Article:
Skip Navigation

Submitted Literature

The Cement Garden

By Ian McEwan

Review

Ian McEwan’s early novel “The Cement Garden” explores the psychological breakdown of a family following the death of their father and their mother’s subsequent death.  In order to avoid being separated by the social care system, the children tell no one of their mother’s death, instead interring her in concrete in the cellar.  This thick, tight, cloying narrative makes for compulsive yet uncomfortable reading, as their collective mental deterioration leads to a shocking ending.  “Enduring Love” is one of McEwan’s best known novels, examining the phenomenon of De Clérambaults Syndrome. 

Key Themes:

  • Bereavement
  • Childhood / Adolescence
  • Isolation
  • Psychosis
  • Revealing Reads

Significant Quotes / Pages

21 - “At some point during the same period my spots were so thoroughly established across my face that I abandoned all the rituals of personal hygiene.  I no longer wash my face or hair or cut my nails or took baths.  I gave up brushing my teeth.  In her quiet way my mother reproved me continuously, but I now felt proudly beyond her control.  If people really likes me, I argued, they would take me as I was. […]

I frequently stared at myself in mirrors, sometimes for as long as an hour.  One morning, shortly before my fifteenth birthday, I was searching in the gloom of huge hallway for my shoes when I glimpsed myself in a full-length mirror which leaned against the wall.  My father had always intended to secure it.  Coloured light through the stained glass above the front door illuminated from behind stray fibres of my hair.  The yellowish semi-darkness obscured the humps and pits of my complexion.  I felt noble and unique.  I stared at my own image till it began to dissociate itself and paralyse me with its look.”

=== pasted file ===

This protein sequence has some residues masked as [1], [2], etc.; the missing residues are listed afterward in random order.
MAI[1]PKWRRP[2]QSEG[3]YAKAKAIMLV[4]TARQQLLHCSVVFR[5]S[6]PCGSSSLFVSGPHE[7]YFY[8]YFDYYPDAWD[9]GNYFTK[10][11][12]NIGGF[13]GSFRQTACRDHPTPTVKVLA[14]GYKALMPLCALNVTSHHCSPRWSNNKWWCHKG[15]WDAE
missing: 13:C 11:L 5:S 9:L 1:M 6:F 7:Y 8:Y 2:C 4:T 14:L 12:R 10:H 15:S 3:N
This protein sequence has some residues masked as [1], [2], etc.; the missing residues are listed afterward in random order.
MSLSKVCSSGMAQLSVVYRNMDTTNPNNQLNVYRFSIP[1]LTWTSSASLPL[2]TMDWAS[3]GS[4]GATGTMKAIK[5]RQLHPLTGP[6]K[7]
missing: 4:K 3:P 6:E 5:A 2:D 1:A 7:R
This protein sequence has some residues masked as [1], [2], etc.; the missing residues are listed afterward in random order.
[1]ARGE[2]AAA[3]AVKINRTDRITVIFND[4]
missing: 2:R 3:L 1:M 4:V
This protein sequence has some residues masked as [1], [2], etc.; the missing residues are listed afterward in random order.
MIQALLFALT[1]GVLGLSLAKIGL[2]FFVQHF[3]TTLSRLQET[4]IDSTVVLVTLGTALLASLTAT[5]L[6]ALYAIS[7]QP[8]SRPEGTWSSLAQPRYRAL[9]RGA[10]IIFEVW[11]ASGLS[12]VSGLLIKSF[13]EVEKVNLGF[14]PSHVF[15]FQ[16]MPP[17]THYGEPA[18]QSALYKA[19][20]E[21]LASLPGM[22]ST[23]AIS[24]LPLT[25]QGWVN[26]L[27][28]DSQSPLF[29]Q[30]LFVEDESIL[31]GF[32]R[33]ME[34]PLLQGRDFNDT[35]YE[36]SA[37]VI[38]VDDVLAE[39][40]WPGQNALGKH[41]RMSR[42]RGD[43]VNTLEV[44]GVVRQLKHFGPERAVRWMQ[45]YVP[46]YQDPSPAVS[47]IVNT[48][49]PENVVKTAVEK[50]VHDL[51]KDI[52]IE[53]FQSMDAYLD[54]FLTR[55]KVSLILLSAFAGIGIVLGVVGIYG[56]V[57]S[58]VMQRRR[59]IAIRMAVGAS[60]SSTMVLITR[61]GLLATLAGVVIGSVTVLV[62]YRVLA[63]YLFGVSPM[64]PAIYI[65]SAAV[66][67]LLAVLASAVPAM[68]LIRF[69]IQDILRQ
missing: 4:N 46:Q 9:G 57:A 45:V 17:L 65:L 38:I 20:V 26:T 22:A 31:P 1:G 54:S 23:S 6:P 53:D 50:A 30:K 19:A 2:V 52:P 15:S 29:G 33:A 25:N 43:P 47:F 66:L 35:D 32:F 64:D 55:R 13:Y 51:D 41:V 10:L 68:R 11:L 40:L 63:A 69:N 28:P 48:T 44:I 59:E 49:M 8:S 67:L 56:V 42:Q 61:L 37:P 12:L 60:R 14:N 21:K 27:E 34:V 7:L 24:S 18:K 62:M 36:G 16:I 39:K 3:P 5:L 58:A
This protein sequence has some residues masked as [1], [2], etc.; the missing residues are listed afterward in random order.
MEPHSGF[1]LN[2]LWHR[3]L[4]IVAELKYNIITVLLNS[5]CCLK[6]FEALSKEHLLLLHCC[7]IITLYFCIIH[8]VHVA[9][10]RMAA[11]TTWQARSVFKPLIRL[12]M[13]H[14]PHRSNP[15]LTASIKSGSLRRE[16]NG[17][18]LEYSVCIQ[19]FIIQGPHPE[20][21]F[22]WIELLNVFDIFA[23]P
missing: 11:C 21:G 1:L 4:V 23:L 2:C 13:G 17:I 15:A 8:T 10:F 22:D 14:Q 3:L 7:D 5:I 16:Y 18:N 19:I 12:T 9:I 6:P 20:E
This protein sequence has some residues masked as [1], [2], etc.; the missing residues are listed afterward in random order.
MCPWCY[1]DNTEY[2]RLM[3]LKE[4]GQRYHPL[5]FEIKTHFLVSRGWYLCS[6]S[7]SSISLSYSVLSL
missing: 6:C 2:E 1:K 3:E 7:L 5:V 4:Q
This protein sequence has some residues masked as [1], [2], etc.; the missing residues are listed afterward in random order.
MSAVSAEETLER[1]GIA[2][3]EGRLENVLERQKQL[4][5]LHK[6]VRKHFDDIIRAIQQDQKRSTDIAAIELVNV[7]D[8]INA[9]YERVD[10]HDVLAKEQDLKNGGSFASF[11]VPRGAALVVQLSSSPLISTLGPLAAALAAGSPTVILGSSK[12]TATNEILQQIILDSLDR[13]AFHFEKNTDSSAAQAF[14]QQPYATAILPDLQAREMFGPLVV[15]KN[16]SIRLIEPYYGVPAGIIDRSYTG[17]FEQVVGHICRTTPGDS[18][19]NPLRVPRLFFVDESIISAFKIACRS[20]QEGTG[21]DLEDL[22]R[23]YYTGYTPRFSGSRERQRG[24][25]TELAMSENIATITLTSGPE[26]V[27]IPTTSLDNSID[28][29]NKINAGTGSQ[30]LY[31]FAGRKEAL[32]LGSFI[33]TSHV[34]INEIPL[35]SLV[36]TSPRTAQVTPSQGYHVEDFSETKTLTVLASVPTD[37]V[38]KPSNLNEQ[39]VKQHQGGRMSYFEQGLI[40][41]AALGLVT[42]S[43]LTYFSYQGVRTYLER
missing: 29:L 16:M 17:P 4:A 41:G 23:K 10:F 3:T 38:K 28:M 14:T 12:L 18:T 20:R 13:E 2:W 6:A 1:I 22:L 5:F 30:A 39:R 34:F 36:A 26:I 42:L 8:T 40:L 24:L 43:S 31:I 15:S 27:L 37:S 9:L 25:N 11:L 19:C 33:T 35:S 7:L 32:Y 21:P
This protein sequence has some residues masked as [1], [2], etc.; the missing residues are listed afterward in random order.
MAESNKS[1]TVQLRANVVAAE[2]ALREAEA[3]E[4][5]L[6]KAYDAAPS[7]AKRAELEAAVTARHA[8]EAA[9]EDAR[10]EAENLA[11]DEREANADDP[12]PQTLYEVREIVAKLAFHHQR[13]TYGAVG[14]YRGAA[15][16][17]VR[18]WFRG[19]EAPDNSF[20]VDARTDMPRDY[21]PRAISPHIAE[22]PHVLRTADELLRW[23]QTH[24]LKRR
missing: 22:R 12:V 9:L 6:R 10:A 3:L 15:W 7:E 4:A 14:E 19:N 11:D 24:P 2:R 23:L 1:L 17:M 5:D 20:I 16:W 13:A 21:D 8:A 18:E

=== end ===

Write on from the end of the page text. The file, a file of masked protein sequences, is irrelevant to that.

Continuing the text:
95 – “More frequently my bad dreams became nightmares.  There was a huge wooden box in the hallway which I must have passed a dozen times before without giving it a second thought.  Now I stopped to look.  The lid that used to be nailed on tight was hanging loose, some of the nails were bent back and the wood around them was splintered and white.  I was standing as near to the box as I could without being able to see inside.  I knew I was in a dream and that it was important not to panic.”

 

138 – Closing pages demonstrate the extent to which their minds have deteriorated.  Blue lights flashing outside - have finally been found out.  “Then we seemed to wake up and began to talk in whispers about mum. […] it was the sound of two or three cars pulling up outside, the slum of doors and hurried footsteps of several people coming up front path that woke Tom.  Through a chink in the curtain a revolving blue light made a spinning pattern on the wall.  Tom sat up and stared at it, blinking.  We crowded round the cot and Julie bent down and kissed him.

‘There!’ she said, ‘wasn’t that a lovely sleep.’”

 

Reference: Ian, McEwan. 1978. The Cement Garden. London: Vintage, 1997

Reviewer

- Charley Baker
Date Review Submitted: Friday 20th March 2009